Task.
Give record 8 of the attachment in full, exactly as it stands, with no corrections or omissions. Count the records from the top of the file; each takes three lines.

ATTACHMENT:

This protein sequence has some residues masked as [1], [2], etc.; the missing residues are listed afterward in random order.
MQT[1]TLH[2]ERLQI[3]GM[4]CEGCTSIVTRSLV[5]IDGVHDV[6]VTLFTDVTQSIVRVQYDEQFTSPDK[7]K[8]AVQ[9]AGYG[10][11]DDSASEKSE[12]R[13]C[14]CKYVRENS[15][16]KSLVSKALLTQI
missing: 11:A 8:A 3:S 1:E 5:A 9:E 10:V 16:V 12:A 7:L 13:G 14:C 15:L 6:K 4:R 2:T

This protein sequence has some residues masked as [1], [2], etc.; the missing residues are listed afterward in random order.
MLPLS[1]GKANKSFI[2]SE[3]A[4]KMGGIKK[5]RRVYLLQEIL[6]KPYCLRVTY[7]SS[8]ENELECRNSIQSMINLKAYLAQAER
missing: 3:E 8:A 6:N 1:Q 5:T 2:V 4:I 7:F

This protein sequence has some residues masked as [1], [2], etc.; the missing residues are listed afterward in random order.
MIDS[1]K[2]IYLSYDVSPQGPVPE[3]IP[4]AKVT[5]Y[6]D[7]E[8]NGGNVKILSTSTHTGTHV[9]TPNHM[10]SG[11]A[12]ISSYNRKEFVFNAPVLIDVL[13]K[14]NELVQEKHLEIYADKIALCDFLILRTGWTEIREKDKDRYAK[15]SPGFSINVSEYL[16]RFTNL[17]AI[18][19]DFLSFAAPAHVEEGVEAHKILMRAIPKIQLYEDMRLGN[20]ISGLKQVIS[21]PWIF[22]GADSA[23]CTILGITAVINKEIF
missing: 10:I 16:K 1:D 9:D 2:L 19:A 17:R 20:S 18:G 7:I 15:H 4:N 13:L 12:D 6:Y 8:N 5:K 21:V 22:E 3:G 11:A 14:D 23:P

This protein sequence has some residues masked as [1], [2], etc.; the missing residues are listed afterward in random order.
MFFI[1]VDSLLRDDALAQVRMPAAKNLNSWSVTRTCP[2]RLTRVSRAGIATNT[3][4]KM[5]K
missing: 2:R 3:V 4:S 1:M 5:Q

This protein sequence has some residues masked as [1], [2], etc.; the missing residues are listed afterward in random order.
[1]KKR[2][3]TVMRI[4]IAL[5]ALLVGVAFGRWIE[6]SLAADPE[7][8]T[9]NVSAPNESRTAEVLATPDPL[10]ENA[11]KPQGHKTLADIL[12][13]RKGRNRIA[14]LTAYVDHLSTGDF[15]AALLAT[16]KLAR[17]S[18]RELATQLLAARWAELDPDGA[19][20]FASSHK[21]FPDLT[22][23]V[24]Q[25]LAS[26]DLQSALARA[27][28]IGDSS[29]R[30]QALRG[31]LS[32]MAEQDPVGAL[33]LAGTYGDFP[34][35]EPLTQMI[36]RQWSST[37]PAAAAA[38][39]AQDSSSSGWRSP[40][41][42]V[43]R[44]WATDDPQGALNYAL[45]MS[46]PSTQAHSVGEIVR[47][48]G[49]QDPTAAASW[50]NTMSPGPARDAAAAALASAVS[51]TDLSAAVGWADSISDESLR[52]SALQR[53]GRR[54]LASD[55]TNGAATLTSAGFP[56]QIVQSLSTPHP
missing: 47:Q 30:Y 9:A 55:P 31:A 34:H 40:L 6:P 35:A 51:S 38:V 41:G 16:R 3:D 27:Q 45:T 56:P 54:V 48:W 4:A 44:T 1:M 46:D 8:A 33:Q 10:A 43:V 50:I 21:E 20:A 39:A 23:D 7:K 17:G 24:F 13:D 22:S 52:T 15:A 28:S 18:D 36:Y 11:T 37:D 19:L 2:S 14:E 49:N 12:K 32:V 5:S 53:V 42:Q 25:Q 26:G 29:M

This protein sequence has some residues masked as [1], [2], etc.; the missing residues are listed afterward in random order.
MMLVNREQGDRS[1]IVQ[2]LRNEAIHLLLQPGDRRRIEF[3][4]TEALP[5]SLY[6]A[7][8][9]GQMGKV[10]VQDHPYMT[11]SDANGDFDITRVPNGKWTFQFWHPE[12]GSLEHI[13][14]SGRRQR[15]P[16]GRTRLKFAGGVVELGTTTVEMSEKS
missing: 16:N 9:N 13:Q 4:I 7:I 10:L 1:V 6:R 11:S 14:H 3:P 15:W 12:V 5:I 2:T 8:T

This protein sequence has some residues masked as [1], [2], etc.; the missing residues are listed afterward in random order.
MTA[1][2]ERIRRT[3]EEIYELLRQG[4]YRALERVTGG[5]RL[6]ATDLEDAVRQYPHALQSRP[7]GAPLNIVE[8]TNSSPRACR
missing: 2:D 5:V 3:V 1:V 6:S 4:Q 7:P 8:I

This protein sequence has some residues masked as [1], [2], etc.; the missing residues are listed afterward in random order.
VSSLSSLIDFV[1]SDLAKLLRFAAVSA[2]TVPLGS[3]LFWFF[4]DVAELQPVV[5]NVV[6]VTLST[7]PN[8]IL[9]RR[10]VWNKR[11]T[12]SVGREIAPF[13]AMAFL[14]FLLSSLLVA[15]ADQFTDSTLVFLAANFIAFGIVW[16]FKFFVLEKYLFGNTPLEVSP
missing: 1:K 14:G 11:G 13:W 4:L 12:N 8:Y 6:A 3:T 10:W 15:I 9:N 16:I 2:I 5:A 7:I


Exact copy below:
This protein sequence has some residues masked as [1], [2], etc.; the missing residues are listed afterward in random order.
VSSLSSLIDFV[1]SDLAKLLRFAAVSA[2]TVPLGS[3]LFWFF[4]DVAELQPVV[5]NVV[6]VTLST[7]PN[8]IL[9]RR[10]VWNKR[11]T[12]SVGREIAPF[13]AMAFL[14]FLLSSLLVA[15]ADQFTDSTLVFLAANFIAFGIVW[16]FKFFVLEKYLFGNTPLEVSP
missing: 1:K 14:G 11:G 13:W 4:L 12:N 8:Y 6:A 3:T 10:W 15:I 9:N 16:I 2:I 5:A 7:I